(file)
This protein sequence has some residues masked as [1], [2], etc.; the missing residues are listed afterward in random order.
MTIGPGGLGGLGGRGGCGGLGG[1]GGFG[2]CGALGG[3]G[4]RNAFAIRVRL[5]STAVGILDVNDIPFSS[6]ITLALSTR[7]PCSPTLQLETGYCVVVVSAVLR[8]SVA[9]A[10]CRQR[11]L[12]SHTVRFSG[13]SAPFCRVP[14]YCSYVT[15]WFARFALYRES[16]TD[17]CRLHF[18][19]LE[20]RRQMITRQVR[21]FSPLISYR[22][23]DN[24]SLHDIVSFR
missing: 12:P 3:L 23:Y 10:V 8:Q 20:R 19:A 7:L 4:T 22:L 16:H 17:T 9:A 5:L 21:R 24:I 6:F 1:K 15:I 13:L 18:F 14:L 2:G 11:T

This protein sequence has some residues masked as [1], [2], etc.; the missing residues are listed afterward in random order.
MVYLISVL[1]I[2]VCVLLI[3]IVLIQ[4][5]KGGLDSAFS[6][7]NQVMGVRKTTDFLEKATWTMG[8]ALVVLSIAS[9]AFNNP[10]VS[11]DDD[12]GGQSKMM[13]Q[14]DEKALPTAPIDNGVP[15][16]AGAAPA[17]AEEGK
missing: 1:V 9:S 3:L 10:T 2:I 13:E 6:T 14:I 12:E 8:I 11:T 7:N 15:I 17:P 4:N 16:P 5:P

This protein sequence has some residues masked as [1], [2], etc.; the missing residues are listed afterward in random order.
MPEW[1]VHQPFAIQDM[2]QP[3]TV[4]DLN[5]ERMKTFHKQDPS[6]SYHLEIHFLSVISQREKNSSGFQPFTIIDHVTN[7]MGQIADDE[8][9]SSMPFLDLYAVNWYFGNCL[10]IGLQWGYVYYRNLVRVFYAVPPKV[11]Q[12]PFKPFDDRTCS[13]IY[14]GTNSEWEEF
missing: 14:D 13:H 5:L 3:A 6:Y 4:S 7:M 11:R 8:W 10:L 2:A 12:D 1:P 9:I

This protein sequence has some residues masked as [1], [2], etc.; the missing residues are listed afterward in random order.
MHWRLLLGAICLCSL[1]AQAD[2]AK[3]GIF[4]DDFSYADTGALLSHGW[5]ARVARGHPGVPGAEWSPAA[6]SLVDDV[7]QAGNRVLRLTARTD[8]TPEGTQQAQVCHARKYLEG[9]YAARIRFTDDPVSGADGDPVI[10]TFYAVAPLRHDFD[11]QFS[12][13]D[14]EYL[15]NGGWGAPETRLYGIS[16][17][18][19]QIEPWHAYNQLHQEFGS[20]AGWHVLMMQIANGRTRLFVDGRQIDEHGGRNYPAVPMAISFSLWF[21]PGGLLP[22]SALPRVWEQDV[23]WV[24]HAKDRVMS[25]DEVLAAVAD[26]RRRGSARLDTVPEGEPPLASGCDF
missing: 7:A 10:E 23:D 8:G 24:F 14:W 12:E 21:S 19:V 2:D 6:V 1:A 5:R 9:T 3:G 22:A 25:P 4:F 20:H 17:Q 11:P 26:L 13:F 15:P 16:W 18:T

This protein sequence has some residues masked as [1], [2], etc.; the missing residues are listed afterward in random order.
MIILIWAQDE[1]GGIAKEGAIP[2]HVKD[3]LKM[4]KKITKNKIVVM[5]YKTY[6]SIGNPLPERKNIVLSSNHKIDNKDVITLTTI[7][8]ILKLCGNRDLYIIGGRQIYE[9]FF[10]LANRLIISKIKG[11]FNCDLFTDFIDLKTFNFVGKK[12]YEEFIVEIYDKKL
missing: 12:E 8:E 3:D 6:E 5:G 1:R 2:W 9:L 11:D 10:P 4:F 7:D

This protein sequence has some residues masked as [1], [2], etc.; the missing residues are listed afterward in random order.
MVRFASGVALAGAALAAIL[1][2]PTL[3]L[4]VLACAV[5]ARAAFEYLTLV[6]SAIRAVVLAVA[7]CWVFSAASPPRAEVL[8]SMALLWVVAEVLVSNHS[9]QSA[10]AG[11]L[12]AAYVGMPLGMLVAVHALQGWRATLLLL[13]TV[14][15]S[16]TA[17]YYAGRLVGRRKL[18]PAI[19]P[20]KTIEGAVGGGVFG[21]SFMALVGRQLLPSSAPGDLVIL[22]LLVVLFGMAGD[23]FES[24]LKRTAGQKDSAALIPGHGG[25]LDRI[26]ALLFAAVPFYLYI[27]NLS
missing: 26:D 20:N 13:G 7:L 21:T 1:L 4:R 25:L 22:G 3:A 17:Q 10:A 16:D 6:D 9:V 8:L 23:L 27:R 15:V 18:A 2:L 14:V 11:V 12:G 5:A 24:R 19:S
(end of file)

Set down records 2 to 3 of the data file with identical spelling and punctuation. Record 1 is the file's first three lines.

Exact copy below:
This protein sequence has some residues masked as [1], [2], etc.; the missing residues are listed afterward in random order.
MVYLISVL[1]I[2]VCVLLI[3]IVLIQ[4][5]KGGLDSAFS[6][7]NQVMGVRKTTDFLEKATWTMG[8]ALVVLSIAS[9]AFNNP[10]VS[11]DDD[12]GGQSKMM[13]Q[14]DEKALPTAPIDNGVP[15][16]AGAAPA[17]AEEGK
missing: 1:V 9:S 3:L 10:T 2:I 13:E 6:T 14:I 12:E 8:I 11:T 7:N 15:I 17:P 4:N 16:P 5:P

This protein sequence has some residues masked as [1], [2], etc.; the missing residues are listed afterward in random order.
MPEW[1]VHQPFAIQDM[2]QP[3]TV[4]DLN[5]ERMKTFHKQDPS[6]SYHLEIHFLSVISQREKNSSGFQPFTIIDHVTN[7]MGQIADDE[8][9]SSMPFLDLYAVNWYFGNCL[10]IGLQWGYVYYRNLVRVFYAVPPKV[11]Q[12]PFKPFDDRTCS[13]IY[14]GTNSEWEEF
missing: 14:D 13:H 5:L 3:A 6:Y 4:S 7:M 11:R 8:W 10:L 2:A 12:D 1:P 9:I